I Am Boycotting “SuperFly” Because Black People Can Do Better

By:  Black Conservative (@BlackConservative93)

The film Black Panther brought the importance of seeing black faces in Hollywood.  A film that was shamed for being too radical or black, yet it has been breaking records not just in the nation, but internationally.  As I wrote before, black directors and actors are still struggling to capitalize on this momentum.  Tyler Perry’s Acrimony flopped as yet other angry black woman movie with no draw or new angles.  Superfly is another black directed and starred movie that’s reviving black men’s swag and gangster lifestyle.  The cast is mediocre, yet the draw comes from rapper Future’s original soundtrack made just for the film.  Unfortunately, the trailer did not move me to support the film.  Superfly (2018) is not even a good remake of the original as it gets modernized with the typical black high roller lifestyle of big houses, money, drugs, guns and strippers.  Director X’s direction with the film is wrong, despite him and other hip-hop moguls who favored the film needing to take place in Atlanta rather than Harlem, New York.  It should have been taken back in time because if it flopped, the audience could be to blame for not knowing their film history.

Regardless of the setting and time, Superfly should have been a BET blockbuster or a straight to DVD movie.  Based off of the trailers alone, I am annoyed that black men have continued in ruining their image to be the thug to get money and women.  Trevor Jackson who plays the lead character is not even hard.  People would not recognize him from his past roles in Grown’ish and Burning Sands.  His hairstyle in Superfly looks silly, but I cannot even imagine his character using a gun or fighting people.  Yet, this is 2018 where niggas in True Religion skinny jeans are gang banging before their 9PM curfew.

Black gangster films are typical and have been outdone since niggas wanted to direct their own black version of Scarface.  A good black boy turns bad, gets a taste of money and power in the streets, but his girl is not feeling it yet she loves his edginess until it threatens both of their lives by high ranking drug-dealers and international cartels.  I told myself I would not see the movie if the trailer showed that plot.  Unfortunately, I won’t see the film even though I was amped in seeing the new school takeover.  The film highlights that black men lack discipline with power.  The game ends up being black men competing with other black men on who can throw the most cash at strippers.  I have gotten my last taste of gangsta flicks year ago after watching Shottas (2002).  It is an overtop drug dealer movie of how money, drugs and power can cripple friendships.  The film is at least honest in regards to how easy women love bad boys, even when they get in the crossfire.  Women’s bodies are covered in their own blood.  Superfly does not ease my frustration in the real life dating habits of black women.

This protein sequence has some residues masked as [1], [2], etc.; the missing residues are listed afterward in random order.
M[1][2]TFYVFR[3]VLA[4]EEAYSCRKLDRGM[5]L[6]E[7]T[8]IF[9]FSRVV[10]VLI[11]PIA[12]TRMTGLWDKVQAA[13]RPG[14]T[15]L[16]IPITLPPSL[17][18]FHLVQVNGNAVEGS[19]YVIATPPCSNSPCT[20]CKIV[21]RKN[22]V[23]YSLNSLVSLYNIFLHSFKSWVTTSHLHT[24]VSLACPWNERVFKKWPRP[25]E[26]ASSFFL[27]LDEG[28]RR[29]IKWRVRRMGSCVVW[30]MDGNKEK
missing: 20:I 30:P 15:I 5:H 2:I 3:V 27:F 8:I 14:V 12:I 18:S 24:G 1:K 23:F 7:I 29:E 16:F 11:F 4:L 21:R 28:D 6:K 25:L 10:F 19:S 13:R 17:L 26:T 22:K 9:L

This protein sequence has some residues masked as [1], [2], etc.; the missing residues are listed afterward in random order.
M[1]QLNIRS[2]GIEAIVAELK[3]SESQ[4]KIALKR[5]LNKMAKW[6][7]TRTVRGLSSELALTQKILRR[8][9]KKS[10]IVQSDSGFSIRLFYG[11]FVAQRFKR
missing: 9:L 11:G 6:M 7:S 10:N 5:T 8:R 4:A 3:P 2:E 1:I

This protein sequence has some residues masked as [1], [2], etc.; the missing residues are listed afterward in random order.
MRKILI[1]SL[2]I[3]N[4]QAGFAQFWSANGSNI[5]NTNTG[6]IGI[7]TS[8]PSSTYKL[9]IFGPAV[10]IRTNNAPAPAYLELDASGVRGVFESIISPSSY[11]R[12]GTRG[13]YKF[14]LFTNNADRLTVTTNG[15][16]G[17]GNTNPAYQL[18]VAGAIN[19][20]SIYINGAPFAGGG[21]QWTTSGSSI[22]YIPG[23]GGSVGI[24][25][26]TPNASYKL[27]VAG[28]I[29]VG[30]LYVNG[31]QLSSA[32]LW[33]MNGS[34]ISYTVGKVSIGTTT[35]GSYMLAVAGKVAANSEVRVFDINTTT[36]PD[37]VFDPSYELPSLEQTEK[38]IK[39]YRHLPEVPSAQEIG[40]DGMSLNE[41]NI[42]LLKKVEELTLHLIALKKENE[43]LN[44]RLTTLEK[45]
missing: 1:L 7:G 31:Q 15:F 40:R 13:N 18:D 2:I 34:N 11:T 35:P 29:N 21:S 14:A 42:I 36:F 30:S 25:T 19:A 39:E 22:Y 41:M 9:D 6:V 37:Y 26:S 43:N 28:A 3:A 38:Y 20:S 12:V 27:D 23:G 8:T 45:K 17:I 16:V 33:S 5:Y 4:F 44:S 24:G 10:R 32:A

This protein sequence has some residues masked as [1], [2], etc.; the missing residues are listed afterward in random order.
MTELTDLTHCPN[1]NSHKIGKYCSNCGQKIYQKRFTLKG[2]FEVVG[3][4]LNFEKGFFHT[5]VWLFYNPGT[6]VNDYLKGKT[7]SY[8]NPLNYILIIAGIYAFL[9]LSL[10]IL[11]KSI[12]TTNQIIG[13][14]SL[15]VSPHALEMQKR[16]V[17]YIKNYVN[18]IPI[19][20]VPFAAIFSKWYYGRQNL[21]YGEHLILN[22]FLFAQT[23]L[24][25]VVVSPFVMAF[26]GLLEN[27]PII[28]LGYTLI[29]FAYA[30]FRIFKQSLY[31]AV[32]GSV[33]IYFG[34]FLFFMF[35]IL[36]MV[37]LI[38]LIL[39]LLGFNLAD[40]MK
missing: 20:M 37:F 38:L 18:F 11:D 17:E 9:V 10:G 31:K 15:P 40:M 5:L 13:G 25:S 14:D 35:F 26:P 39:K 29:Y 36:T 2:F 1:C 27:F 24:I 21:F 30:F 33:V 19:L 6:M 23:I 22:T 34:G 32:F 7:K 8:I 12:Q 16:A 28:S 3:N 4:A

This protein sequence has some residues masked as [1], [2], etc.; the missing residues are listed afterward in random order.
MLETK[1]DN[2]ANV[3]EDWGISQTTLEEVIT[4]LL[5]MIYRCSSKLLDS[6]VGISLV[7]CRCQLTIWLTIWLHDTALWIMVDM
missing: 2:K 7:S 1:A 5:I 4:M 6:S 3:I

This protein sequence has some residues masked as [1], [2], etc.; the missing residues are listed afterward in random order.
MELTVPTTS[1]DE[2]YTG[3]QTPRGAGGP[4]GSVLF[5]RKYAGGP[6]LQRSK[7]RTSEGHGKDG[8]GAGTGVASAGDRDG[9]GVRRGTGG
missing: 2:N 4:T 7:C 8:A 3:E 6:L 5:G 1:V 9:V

Gangsta films could use a lot of drafting and re-imaging, but the timing of this film was way off.  Knowing that black people have watched Black Panther at least 3 times, Director X should have delayed the release date.  Regardless black people are getting tired of these images and are calling for a mass boycott, according to YouTube.  Granted I have listened to multiple vloggers & I notice that their reasons for supporting Superfly are weak.  The Radical Sister, a YouTuber, believes this film will cause black men to love light skin and biracial women even more.  This theory is not really well thought out and is laughable.  Granted, colorism is a major problem in the community which is aided by media, but movies like this that hardly have any traction will not make me want them anymore than me getting with a dark skin sistah.  Women who use these arguments are usually those who cannot get a man in the first place duty to their hyper-consciousness that lacks femininity and sexuality.

Shawn James is another YouTuber vlogger who gives a more honest approach that black films can do better and that black people have the power to demand more from directors and Hollywood.  On the contrary, I do not see the white supremacist manipulation in the film, I just regard it as poor taste and timing that black people would be foolish support his film after Black Panther.  Yet, his point on black male stereotypes is critical in understanding that these roles archetype our existence and it affects employment.  One example would be on how Michael B. Jordan refuses to be tight casted for black roles when white roles are made to have more freedom in expression.

I understand that black people, especially in the conscious community, are fired up to run their mouth.  It shows how powerless they are when these content contributors with YouTube channels never make web series or short films as their alternative media.  There are ways to publish scripts and have them sent to major production companies.  Yet, black people just want to whine and cry about how their feelings are hurt.  Granted, I am not in the business of filmmaking, but I write for Onyx Truth because I saw a problem in black media when straight black men’s voices were denied safe spaces to write their grievances.  Love or hate my work, but I created a solution, but will aspiring black directors take the same initiative?

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